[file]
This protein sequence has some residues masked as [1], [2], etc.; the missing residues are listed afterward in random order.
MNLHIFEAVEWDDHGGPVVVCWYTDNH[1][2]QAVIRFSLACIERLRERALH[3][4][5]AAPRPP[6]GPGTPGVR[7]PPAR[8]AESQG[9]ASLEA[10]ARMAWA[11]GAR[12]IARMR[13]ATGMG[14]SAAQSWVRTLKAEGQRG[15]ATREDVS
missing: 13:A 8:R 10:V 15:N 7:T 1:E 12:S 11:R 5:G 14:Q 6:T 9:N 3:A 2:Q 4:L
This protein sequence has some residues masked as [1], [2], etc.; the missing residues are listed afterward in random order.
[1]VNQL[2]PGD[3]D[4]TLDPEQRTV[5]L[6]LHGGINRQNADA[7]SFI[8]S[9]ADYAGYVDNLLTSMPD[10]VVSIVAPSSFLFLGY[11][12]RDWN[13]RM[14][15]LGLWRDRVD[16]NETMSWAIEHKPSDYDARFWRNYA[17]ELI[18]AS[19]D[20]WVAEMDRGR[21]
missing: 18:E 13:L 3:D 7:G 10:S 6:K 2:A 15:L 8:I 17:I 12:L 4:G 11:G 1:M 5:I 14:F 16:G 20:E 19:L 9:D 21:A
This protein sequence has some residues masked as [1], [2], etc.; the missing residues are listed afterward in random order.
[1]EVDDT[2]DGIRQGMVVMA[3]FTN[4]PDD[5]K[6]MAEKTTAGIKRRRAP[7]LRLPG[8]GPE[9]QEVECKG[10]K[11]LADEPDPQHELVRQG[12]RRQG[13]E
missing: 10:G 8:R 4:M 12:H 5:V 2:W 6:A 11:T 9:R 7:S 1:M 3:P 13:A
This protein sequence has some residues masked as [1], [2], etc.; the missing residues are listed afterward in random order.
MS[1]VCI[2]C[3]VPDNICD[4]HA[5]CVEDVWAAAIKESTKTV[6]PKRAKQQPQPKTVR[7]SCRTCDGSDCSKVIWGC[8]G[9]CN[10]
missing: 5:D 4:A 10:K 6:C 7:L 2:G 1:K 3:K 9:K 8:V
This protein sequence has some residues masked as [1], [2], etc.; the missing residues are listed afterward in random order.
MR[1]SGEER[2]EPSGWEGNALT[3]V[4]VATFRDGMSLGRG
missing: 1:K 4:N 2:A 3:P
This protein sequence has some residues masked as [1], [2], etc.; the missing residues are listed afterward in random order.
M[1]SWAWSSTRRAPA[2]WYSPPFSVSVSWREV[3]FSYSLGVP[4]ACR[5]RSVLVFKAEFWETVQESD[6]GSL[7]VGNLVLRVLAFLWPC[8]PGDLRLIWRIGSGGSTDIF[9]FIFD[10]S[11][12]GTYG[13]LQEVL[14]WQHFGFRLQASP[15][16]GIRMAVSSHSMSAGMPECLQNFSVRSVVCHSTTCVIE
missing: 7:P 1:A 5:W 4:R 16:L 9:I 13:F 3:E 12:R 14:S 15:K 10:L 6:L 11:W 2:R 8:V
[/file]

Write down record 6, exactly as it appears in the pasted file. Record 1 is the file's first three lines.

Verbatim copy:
This protein sequence has some residues masked as [1], [2], etc.; the missing residues are listed afterward in random order.
M[1]SWAWSSTRRAPA[2]WYSPPFSVSVSWREV[3]FSYSLGVP[4]ACR[5]RSVLVFKAEFWETVQESD[6]GSL[7]VGNLVLRVLAFLWPC[8]PGDLRLIWRIGSGGSTDIF[9]FIFD[10]S[11][12]GTYG[13]LQEVL[14]WQHFGFRLQASP[15][16]GIRMAVSSHSMSAGMPECLQNFSVRSVVCHSTTCVIE
missing: 7:P 1:A 5:W 4:R 16:L 9:I 13:F 3:E 12:R 14:S 15:K 10:L 6:L 11:W 2:R 8:V